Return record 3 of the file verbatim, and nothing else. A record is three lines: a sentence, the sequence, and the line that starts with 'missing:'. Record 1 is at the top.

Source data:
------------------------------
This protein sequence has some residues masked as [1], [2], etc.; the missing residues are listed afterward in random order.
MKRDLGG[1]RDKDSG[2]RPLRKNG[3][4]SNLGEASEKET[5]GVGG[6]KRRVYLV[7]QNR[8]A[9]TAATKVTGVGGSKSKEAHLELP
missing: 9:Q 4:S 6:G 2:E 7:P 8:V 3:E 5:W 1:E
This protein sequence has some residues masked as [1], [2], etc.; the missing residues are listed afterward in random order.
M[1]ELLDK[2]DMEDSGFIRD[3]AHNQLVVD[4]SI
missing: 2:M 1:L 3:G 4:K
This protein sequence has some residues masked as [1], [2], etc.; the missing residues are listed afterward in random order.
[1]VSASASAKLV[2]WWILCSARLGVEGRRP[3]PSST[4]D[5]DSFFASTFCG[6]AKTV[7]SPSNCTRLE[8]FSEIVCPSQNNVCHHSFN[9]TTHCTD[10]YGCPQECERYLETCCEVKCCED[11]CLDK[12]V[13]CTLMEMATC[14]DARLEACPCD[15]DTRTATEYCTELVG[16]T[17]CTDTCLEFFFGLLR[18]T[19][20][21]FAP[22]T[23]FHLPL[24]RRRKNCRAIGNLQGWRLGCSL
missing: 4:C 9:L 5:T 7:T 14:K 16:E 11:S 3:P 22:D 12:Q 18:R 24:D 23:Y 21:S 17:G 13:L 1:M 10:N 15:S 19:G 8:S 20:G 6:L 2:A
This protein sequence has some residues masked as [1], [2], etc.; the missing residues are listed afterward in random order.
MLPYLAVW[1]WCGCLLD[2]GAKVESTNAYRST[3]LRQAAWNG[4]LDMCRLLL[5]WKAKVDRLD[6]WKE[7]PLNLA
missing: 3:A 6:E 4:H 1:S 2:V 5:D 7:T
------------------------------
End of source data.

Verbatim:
This protein sequence has some residues masked as [1], [2], etc.; the missing residues are listed afterward in random order.
[1]VSASASAKLV[2]WWILCSARLGVEGRRP[3]PSST[4]D[5]DSFFASTFCG[6]AKTV[7]SPSNCTRLE[8]FSEIVCPSQNNVCHHSFN[9]TTHCTD[10]YGCPQECERYLETCCEVKCCED[11]CLDK[12]V[13]CTLMEMATC[14]DARLEACPCD[15]DTRTATEYCTELVG[16]T[17]CTDTCLEFFFGLLR[18]T[19][20][21]FAP[22]T[23]FHLPL[24]RRRKNCRAIGNLQGWRLGCSL
missing: 4:C 9:L 5:T 7:T 14:K 16:E 11:S 3:P 22:D 12:Q 18:R 24:D 23:Y 21:S 17:G 13:L 1:M 10:N 15:S 19:G 8:S 20:G 6:L 2:A